Grow Up
Review

The brilliant clumsiness of Grow Up

There’s a blinking emoticon of a robot waving its arms around. It has the kind of joy that should be reserved for kids at a birthday party, not a loading screen. Once the bar is filled the robot appears again—now in full 3D, a red shell like a Lego brick—but this time it’s animated like a drunk who’s too inebriated to stand. When I push forward on the analog stick it’s as if my small motion has turned the entire planet under its feet. The robot’s arms flail as if reaching for a pole or an edge to cling to.…

Owlboy
News

Nearly 10 years in the making, there’s still plenty of reason to care about Owlboy

Owlboy, which has been in the making since 2007, was at one point a joke. It sat alongside Fez (2012) as retro-sentimental platformers by independent studios that promised a lot, but seemed fated to never come out. “Do you reckon Owlboy will come out next year?” someone might ask. “Haha, yeah right,” might be the reply. Fez did eventually come out after five years of waiting, but Owlboy didn’t—it’s been nearly a decade now. When Jo-Remi Madsen of the Norway-based D-Pad Studio tells me it’s “OWLBOY TIME,” I presume that it is a joke. The concept of Owlboy Time is more a unit…

Autobiographical Architecture
News

A new autobiographical game that will be set in and around Doom II

I’ve never met JP LeBreton but I know him because he knows the original Doom series. He wrote what is probably the most insightful design analysis of the game back in 2010; before he became a level designer for BioShock (2007) he learned the craft with Doom‘s level editor (and then demade his BioShock level “Arcadia” in Doom II); and more recently he had the opportunity to talk at length with one of the original Doom creators John Romero about his work on the game. It does not surprise me when LeBreton tells me “Doom is this thread running through most of…

Space Engine
News

Disappointed by No Man’s Sky? Here are 10 cheap alternates

Given the mixed reaction to No Man’s Sky—we love it, others not so much—plus the fact that you have to lay down $60 on it in one go (not to mention the troubles with the PC version), perhaps you’re hesitant to buy in. Or, perhaps you’ve played it and have been disappointed by it. That’s fine. But there’s still probably some part of you looking to salve that itch for free-willed space exploration, to lumber across alien landscapes and discover sights that, in all likeliness, no one else will ever see. Well, that itch doesn’t need to go without a…

McCree
News

Who you kidding? McCree is Overwatch’s true shooter

We love Overwatch. So we assembled 22 of our best writers and set them to work—a writer to jump into the skin (or robotic shell) of each character. The result is 22 odes. You can use the “Overwatch odes” tag to leaf through them all, or use the handy list at the bottom of this post. /// Legends of gunslingers are typically recounted without the gun smoke. Pulp novels and Hollywood reenactments of famous Old West duels clear the air and the uncertainty for the sake of entertainment. When we think of Billy the Kid, Wild Bill Hickok, and Doc…

House of Flowers
News

A videogame tribute to growing up around the Yugoslav Wars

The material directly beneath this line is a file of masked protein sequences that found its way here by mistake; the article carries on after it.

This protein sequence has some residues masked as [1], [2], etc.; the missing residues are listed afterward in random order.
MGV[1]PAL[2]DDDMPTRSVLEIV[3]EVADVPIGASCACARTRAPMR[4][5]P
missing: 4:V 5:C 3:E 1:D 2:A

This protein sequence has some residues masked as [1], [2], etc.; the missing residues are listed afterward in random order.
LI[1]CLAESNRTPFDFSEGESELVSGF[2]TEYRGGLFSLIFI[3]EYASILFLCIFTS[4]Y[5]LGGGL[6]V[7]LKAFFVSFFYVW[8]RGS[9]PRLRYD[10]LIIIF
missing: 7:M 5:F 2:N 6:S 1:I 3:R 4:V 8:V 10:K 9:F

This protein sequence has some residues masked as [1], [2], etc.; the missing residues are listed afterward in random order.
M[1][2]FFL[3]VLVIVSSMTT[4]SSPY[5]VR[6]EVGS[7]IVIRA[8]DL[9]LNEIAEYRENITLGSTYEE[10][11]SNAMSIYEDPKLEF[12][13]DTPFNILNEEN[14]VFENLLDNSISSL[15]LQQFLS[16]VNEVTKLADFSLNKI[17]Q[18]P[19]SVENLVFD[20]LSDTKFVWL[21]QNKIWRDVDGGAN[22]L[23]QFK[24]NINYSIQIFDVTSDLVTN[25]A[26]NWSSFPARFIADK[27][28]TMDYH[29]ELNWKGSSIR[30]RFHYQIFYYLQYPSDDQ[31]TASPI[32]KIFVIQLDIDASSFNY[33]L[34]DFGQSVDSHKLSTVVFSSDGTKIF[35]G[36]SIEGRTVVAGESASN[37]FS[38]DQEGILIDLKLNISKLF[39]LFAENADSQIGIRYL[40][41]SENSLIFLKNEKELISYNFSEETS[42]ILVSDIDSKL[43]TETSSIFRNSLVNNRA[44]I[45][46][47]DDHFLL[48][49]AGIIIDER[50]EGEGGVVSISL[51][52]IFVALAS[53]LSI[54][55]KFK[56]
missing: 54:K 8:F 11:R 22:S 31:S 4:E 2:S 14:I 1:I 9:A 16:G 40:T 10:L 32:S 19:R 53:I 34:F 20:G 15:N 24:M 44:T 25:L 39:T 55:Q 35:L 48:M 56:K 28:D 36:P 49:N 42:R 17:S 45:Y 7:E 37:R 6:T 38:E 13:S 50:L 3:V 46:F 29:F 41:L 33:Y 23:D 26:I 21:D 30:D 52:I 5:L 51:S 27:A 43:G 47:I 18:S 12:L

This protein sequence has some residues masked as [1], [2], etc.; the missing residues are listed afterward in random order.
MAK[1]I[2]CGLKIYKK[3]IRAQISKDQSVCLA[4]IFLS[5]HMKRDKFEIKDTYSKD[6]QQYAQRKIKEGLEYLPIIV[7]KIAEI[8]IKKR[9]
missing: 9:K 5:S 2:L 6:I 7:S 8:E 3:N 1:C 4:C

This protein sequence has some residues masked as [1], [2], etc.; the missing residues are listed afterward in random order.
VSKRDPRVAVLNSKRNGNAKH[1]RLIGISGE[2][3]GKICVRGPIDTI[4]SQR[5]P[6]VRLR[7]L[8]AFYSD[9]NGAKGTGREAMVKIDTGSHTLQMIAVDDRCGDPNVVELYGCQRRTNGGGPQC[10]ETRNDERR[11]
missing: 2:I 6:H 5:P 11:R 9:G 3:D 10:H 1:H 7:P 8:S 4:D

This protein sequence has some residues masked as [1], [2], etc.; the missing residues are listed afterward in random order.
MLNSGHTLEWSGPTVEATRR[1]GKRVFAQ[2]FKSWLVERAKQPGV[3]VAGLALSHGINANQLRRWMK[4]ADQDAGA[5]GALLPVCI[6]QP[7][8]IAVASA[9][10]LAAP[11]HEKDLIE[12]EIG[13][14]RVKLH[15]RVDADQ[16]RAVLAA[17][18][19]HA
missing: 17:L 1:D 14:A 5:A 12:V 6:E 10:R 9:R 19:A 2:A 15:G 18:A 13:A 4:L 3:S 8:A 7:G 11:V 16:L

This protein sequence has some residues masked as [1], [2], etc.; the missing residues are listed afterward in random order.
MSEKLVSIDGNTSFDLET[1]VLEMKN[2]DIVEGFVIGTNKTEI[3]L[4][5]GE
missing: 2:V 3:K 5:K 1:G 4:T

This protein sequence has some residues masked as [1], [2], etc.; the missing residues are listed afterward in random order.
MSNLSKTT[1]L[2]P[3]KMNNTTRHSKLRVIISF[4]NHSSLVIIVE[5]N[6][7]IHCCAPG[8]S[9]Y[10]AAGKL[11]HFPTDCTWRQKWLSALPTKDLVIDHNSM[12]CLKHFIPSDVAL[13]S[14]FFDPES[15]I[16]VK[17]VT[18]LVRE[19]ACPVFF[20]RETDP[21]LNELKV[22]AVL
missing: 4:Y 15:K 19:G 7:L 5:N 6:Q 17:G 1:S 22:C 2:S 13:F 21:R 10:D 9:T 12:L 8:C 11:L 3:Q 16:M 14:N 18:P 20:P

Ivan Notaros appears in Issue 9 of Kill Screen’s print magazine. It launches on August 8th, but you can get 10 percent off before that date with the discount code RELAUNCH. /// Ivan Notaros is constantly flooded with new game ideas. It’s the result of endlessly tinkering with videogame physics and art styles, letting his curiosity spill out onto his humming computer—each click of the mouse could result in another potential candidate. In my time speaking to him over the past few months for Issue 9 of Kill Screen‘s print magazine, he has released one game, dropped work on a larger one,…

Branching Paths
News

New documentary hopes the “indie” game invasion of Japan is a good thing

One of the first things that Anne Ferrero says to me is that her new documentary isn’t “Indie Game: The Movie [2012] in Japan.” She tells me this as she’s aware that many people will assume that to be the case. But it’s not just a matter of a director looking to ensure that her potential audience isn’t misled: there’s a lot more to it. Much of it is summed up by one of Ferrero’s interview subjects in the documentary, Alexander De Giorgio, the chief organizer of Tokyo Indie Fest. “I think it’s dangerous to try and compare the Japanese indie…

Orbyss
News

Orbyss brings the beauty of ribbon gymnastics to your phone

Super Hexagon (2012) has you think in hexagons, Orbyss in circles. Repeat that: Orbyss. Circles. Don’t stop there, either. You should chant this to yourself quietly—or just in your head—as you play Orbyss. You’re gonna need to. Circles, circles, circles. Loops, loops, loops. For if you don’t drill that command into your brain you shall fail. You’ll fail anyway, a lot, like every five seconds, but with a little persistence you can match the complex elegance of a ribbon-twirling rhythmic gymnast. That’s what Orbyss mimics as you get better at it too—a magical performance of flutters and twirls. It’s a game about…

Malala Yousafzai
News

How Tumblr is shaping the next generation of teenagers

It feels inappropriate to talk about a post-Brexit “fallout,” but the results of June 23rd’s referendum in the UK—in which 52 percent of the voting population urged for us to leave the EU—have pushed the term into usage. The fallout isn’t nuclear, as most writers adopting the term mean to imply, but generational—as the voting statistics prove (and, as always with Britain, it’s also entrenched in class divide). The Saturday morning after the day the results were counted, I went for my weekly shopping trip accompanied by my parents, who inevitably asked what I had voted. Upon saying the word “Remain” I…